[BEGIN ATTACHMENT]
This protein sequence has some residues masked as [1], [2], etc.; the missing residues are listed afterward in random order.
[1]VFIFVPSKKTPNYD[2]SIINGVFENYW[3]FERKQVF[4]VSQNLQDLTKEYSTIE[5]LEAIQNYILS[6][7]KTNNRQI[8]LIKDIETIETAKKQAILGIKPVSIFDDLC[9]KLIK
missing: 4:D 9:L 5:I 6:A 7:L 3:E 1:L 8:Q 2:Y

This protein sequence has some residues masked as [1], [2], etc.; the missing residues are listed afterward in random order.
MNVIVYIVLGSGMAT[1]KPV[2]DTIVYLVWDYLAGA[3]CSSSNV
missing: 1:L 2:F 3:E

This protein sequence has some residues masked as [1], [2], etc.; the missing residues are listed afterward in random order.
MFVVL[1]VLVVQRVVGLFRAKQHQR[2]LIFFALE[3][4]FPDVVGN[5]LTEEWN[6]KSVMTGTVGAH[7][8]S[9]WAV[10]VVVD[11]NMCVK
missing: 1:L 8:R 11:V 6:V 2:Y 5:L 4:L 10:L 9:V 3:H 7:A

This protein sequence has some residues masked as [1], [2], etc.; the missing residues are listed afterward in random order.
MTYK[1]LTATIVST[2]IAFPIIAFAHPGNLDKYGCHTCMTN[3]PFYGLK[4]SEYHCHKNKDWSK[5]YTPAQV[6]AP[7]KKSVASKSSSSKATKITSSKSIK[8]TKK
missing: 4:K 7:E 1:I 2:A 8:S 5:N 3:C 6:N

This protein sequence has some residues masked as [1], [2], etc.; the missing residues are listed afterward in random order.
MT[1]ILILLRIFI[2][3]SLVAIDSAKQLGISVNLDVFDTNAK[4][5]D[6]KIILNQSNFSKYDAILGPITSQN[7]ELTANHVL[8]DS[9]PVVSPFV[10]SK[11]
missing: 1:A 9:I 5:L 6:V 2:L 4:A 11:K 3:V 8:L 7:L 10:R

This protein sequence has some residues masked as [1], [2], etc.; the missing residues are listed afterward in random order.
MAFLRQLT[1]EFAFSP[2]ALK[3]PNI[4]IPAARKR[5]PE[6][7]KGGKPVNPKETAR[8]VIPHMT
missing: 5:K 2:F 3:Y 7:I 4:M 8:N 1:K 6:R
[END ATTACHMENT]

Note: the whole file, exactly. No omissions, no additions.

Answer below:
This protein sequence has some residues masked as [1], [2], etc.; the missing residues are listed afterward in random order.
[1]VFIFVPSKKTPNYD[2]SIINGVFENYW[3]FERKQVF[4]VSQNLQDLTKEYSTIE[5]LEAIQNYILS[6][7]KTNNRQI[8]LIKDIETIETAKKQAILGIKPVSIFDDLC[9]KLIK
missing: 4:D 9:L 5:I 6:A 7:L 3:E 1:L 8:Q 2:Y

This protein sequence has some residues masked as [1], [2], etc.; the missing residues are listed afterward in random order.
MNVIVYIVLGSGMAT[1]KPV[2]DTIVYLVWDYLAGA[3]CSSSNV
missing: 1:L 2:F 3:E

This protein sequence has some residues masked as [1], [2], etc.; the missing residues are listed afterward in random order.
MFVVL[1]VLVVQRVVGLFRAKQHQR[2]LIFFALE[3][4]FPDVVGN[5]LTEEWN[6]KSVMTGTVGAH[7][8]S[9]WAV[10]VVVD[11]NMCVK
missing: 1:L 8:R 11:V 6:V 2:Y 5:L 4:L 10:L 9:V 3:H 7:A

This protein sequence has some residues masked as [1], [2], etc.; the missing residues are listed afterward in random order.
MTYK[1]LTATIVST[2]IAFPIIAFAHPGNLDKYGCHTCMTN[3]PFYGLK[4]SEYHCHKNKDWSK[5]YTPAQV[6]AP[7]KKSVASKSSSSKATKITSSKSIK[8]TKK
missing: 4:K 7:E 1:I 2:A 8:S 5:N 3:C 6:N

This protein sequence has some residues masked as [1], [2], etc.; the missing residues are listed afterward in random order.
MT[1]ILILLRIFI[2][3]SLVAIDSAKQLGISVNLDVFDTNAK[4][5]D[6]KIILNQSNFSKYDAILGPITSQN[7]ELTANHVL[8]DS[9]PVVSPFV[10]SK[11]
missing: 1:A 9:I 5:L 6:V 2:L 4:A 11:K 3:V 8:L 7:L 10:R

This protein sequence has some residues masked as [1], [2], etc.; the missing residues are listed afterward in random order.
MAFLRQLT[1]EFAFSP[2]ALK[3]PNI[4]IPAARKR[5]PE[6][7]KGGKPVNPKETAR[8]VIPHMT
missing: 5:K 2:F 3:Y 7:I 4:M 8:N 1:K 6:R